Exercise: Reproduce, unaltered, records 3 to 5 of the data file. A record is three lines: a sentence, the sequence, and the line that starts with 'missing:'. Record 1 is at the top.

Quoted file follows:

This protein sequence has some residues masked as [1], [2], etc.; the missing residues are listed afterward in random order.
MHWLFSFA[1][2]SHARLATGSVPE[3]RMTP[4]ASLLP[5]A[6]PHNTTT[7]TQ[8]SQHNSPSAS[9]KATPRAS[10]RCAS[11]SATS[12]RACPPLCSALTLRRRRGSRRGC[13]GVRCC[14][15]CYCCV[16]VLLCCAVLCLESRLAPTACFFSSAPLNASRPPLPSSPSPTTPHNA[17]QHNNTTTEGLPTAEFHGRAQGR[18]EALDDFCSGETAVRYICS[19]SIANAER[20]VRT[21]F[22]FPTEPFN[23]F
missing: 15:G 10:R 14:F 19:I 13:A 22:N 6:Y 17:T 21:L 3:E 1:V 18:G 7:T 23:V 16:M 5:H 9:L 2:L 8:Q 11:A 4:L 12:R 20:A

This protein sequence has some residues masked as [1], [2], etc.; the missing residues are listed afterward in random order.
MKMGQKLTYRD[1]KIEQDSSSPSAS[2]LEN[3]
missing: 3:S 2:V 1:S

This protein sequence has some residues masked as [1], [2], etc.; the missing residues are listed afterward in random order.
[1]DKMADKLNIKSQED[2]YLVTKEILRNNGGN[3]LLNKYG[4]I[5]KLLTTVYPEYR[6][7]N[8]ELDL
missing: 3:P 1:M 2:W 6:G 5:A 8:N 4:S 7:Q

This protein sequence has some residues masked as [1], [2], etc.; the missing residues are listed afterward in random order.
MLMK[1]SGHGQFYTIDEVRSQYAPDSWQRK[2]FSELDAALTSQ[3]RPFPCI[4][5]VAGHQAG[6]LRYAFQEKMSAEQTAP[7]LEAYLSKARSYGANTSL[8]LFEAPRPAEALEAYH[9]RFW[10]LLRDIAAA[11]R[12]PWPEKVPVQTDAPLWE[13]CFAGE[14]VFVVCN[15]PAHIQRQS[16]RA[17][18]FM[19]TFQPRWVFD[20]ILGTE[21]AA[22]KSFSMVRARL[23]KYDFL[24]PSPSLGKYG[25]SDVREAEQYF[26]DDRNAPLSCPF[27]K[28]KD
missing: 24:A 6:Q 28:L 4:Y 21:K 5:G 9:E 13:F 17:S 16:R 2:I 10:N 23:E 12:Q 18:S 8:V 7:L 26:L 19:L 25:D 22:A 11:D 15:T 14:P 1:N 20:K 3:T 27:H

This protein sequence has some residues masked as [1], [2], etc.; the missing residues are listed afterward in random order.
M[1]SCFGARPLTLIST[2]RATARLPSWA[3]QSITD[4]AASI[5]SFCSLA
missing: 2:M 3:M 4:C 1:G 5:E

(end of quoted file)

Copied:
This protein sequence has some residues masked as [1], [2], etc.; the missing residues are listed afterward in random order.
[1]DKMADKLNIKSQED[2]YLVTKEILRNNGGN[3]LLNKYG[4]I[5]KLLTTVYPEYR[6][7]N[8]ELDL
missing: 3:P 1:M 2:W 6:G 5:A 8:N 4:S 7:Q

This protein sequence has some residues masked as [1], [2], etc.; the missing residues are listed afterward in random order.
MLMK[1]SGHGQFYTIDEVRSQYAPDSWQRK[2]FSELDAALTSQ[3]RPFPCI[4][5]VAGHQAG[6]LRYAFQEKMSAEQTAP[7]LEAYLSKARSYGANTSL[8]LFEAPRPAEALEAYH[9]RFW[10]LLRDIAAA[11]R[12]PWPEKVPVQTDAPLWE[13]CFAGE[14]VFVVCN[15]PAHIQRQS[16]RA[17][18]FM[19]TFQPRWVFD[20]ILGTE[21]AA[22]KSFSMVRARL[23]KYDFL[24]PSPSLGKYG[25]SDVREAEQYF[26]DDRNAPLSCPF[27]K[28]KD
missing: 24:A 6:Q 28:L 4:Y 21:K 5:G 9:E 13:F 17:S 16:R 2:I 10:N 23:E 12:Q 18:S 8:V 7:L 26:L 19:L 25:D 22:A 11:D 15:T 14:P 1:N 20:K 3:T 27:H

This protein sequence has some residues masked as [1], [2], etc.; the missing residues are listed afterward in random order.
M[1]SCFGARPLTLIST[2]RATARLPSWA[3]QSITD[4]AASI[5]SFCSLA
missing: 2:M 3:M 4:C 1:G 5:E